Saturday, December 31, 2005

"How can I make perfect mashed potatoes?"

Most newspaper headlines are rife with themes of "Renewal" "New Hope for the New Year" "Positive resolutions for the New Year" etc. etc. Did you know that there are over 21 million other references to New Year's Resolutions on the Web? All that being said, I have to applaud the Rhinelander Daily News (Wisconsin) for getting down to the everyday with the Community section's article on "How can I make perfect mashed potatoes?" What a bold, radical and refreshing headline for the New Year!!

I am ready for a new refreshing twist on New Year's resolutions. What resolutions come down to is basically how to be better. See the ten top resolutions for the year. These include:

  • I will be kinder.
  • I will lose this weight.
  • I will accomplish my goals.
  • (and, I am sure, some where at the very bottom of the list) I will make perfect mashed potatoes.

Been there. Done that. This year, doing resolutions seems to me to be just another list. Lists, once the backbone of my daily activities, have slowly lost their influence with me.

At one time, lists gave me a way to see who I am by what I do. I loved checking off the list and going to bed at night feeling a sense of accomplishment.

After having an incredibly full schedule in the last seven years, a never-ending list of things needing to be accomplished was just depressing. Today, my time is purely mine to determine what needs to be done and lists are total fabrications. So, lists are on their way out. They have been replaced in part with more active listening and letting inspiration move me forward toward an accomplishment or insight.

I am practicing living more simply and more closely to my prayer.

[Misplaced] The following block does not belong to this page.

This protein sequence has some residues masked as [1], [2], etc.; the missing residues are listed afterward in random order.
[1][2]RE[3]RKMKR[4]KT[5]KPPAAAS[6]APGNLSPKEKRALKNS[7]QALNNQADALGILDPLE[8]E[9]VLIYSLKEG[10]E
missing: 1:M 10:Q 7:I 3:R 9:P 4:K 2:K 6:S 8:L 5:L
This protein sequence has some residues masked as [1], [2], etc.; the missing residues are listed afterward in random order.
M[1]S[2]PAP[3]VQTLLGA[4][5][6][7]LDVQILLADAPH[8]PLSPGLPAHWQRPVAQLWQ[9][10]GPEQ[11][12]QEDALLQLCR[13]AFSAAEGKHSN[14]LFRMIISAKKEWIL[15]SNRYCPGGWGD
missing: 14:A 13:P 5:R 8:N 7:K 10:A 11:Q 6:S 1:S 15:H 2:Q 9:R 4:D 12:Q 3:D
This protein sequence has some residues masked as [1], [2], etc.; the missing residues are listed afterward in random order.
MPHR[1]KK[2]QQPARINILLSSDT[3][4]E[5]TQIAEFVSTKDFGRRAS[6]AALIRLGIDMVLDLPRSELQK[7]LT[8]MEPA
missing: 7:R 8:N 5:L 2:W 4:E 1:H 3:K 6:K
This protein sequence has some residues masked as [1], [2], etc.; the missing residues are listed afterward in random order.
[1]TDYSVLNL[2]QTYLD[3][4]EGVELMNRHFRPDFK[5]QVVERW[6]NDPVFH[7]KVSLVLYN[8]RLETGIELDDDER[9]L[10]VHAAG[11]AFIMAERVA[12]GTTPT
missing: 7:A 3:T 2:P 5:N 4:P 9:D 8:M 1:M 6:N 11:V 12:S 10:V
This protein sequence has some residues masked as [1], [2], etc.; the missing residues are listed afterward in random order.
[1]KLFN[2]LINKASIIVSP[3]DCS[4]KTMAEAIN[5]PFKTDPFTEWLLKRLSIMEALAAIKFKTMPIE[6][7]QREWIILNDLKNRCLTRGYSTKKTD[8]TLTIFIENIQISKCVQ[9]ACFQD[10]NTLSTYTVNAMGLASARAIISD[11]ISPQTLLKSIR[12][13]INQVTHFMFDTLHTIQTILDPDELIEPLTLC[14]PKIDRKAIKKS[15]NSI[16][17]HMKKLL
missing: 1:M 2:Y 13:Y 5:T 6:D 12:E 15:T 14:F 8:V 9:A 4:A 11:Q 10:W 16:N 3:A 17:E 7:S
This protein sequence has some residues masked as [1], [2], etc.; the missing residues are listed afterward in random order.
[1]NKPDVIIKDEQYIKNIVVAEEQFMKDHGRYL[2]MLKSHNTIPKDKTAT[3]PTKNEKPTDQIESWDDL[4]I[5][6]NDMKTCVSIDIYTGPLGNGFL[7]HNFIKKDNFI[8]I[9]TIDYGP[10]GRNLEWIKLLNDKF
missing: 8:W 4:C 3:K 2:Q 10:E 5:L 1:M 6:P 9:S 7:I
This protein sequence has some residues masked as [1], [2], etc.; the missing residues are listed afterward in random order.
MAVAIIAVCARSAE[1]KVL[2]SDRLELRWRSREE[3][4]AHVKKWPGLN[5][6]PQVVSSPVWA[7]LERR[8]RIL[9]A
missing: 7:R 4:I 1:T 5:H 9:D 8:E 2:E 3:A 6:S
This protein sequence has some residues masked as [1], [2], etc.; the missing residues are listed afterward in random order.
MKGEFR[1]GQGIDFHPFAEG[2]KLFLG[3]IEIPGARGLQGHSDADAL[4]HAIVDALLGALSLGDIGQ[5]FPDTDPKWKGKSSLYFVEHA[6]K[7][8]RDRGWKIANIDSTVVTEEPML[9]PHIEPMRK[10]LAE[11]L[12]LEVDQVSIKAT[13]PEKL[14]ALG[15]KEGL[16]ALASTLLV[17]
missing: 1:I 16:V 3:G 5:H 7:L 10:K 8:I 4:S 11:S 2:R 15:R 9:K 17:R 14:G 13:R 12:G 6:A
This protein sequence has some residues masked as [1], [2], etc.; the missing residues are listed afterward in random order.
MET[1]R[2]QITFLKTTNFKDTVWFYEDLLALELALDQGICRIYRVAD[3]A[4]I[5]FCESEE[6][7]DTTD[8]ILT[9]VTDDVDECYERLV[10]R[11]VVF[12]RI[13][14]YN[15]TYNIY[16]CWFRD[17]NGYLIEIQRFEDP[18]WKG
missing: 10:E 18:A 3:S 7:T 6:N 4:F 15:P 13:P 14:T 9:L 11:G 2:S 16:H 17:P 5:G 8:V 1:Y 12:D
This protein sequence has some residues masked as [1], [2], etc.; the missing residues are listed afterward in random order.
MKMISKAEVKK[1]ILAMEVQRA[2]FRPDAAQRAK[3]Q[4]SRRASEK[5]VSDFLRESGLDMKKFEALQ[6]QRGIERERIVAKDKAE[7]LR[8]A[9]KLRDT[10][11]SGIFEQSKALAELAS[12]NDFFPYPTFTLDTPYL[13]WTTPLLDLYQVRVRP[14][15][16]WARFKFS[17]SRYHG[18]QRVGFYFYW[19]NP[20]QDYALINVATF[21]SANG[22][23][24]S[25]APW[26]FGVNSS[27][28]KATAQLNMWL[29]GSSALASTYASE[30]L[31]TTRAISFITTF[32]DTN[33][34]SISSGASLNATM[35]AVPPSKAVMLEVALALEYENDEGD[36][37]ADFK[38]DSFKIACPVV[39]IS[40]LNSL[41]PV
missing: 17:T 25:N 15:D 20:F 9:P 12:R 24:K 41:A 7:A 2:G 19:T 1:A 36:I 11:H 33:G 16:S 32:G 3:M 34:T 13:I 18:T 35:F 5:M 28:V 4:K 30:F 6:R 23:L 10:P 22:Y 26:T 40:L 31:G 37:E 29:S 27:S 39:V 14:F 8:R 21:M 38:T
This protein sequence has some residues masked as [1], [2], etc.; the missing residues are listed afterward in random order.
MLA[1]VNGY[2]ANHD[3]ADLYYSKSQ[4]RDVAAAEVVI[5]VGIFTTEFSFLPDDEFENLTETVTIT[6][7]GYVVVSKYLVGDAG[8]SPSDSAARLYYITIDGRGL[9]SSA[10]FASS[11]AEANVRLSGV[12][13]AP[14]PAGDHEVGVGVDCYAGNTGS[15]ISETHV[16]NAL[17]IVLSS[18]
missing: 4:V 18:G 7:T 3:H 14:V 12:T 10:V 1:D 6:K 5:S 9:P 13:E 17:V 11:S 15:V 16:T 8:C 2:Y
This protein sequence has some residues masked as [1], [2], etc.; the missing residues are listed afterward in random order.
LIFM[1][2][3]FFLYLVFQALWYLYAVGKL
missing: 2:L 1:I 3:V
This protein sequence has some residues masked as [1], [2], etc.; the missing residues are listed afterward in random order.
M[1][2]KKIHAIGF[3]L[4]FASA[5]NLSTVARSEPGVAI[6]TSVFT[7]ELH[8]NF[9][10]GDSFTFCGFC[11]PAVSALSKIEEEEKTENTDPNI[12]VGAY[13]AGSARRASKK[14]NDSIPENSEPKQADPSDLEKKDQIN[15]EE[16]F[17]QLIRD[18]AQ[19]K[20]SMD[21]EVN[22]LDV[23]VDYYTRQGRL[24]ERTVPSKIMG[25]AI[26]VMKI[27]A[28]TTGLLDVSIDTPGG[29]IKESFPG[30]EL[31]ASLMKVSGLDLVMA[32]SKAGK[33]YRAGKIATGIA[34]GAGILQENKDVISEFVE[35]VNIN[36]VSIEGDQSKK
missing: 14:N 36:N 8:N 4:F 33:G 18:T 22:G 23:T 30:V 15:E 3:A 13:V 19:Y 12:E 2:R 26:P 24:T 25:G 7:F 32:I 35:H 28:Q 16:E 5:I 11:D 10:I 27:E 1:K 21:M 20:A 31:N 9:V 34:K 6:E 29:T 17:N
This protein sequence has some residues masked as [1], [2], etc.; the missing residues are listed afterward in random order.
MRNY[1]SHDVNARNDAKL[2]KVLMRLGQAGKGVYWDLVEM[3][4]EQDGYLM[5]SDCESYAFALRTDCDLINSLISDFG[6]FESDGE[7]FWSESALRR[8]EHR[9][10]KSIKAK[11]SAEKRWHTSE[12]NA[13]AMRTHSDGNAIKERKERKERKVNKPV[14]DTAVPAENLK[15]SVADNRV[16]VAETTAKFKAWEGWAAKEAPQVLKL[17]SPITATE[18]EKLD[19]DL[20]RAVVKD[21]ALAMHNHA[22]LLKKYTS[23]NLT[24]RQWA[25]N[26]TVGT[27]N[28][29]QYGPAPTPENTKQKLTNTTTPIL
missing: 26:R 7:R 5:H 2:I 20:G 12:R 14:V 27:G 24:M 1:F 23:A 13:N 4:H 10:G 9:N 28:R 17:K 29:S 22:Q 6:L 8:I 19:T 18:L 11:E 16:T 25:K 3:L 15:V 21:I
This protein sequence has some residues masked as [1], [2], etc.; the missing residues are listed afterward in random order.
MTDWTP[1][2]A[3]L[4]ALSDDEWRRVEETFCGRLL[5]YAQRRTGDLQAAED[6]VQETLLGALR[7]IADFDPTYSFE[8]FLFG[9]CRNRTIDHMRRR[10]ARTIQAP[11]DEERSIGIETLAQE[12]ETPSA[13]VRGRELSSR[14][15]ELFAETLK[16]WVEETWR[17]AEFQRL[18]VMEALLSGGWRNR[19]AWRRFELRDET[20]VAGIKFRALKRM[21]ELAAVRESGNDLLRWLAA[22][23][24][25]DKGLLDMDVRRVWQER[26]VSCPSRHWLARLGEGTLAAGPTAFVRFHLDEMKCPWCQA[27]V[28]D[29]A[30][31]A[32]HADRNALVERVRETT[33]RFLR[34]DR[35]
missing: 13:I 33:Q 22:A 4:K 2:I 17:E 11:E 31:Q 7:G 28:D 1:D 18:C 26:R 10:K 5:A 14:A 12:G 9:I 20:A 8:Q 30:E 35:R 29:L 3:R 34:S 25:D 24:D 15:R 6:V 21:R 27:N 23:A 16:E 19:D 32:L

My new backbone -- the only thing on my "list" for this new year is to praise God. That's all.

If this sounds a little flaky, consider the powerful impulse of praise. It opens thought to an omnipotent force of good (God), it protects you ( there is no room for evil thoughts to grow in a consciousness filled with the awareness of good), it establishes you (praise for God means you recognize God and your ability to sing His/Her praise!), it purifies thought (singing praise uplifts and keeps going higher; the purity of happiness and joy are self-creative qualities that build on themselves and burn away any impurities).

Praise for God does more good things:

  • It makes you kinder and more thoughtful
  • You start to glorify God in your body
  • Your accomplishments are done with more ease and grace because your motive for accomplishing anything is to glorify God
  • AND you are perfectly nourished in the awareness of your tender, nurturing relationship to God who is all good. As a result, you can probably make the most perfect mashed potatoes!
Have a blessed gratitude-enriched New Year, all!
Praise ye the Lord: for it is good to sing praises unto our God; for it is pleasant; and praise is comely. (From Psalms 147 - the Song of David)


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Tuesday, December 27, 2005

Snowfall in the sunlight

I turned the corner into my living room and there it was...........beautiful glittering snow in the sunlight. And this against a backdrop of a field of snow bordered by black and white birch trees and evergreens and a semi frozen creek. I gasped. I have never experienced this phenomenom (or never paid attention enough), that is, precipitation falling at the same time the sun is shining. In this case, fat snowflakes were falling thick and fast, catching sunlight on every flake. Amazing.

I ran to get the camcorder. The batteries were out. I rushed about to find the digital camera. My husband had taken it. Frustrated, I realized I couldn't capture this moment on anything but my memory.

I slowed down and looked out again. I took this time to take it in. A show of beauty, just for me. It would not last, but it did not matter. I was in a natural fantasy land of fat falling glitter. It was altogether lovely.

Beauty and love have alot in common - harmony, radiance, attraction. Listen to this juxtapositioning of beauty for love in this Bible verse from I Corinthians 13 ( New International Version - UK) and you get an idea of the gentle inspiration that I yielded to while watching it snow.

(Beauty) is patient,

(beauty) is kind.

It does not envy,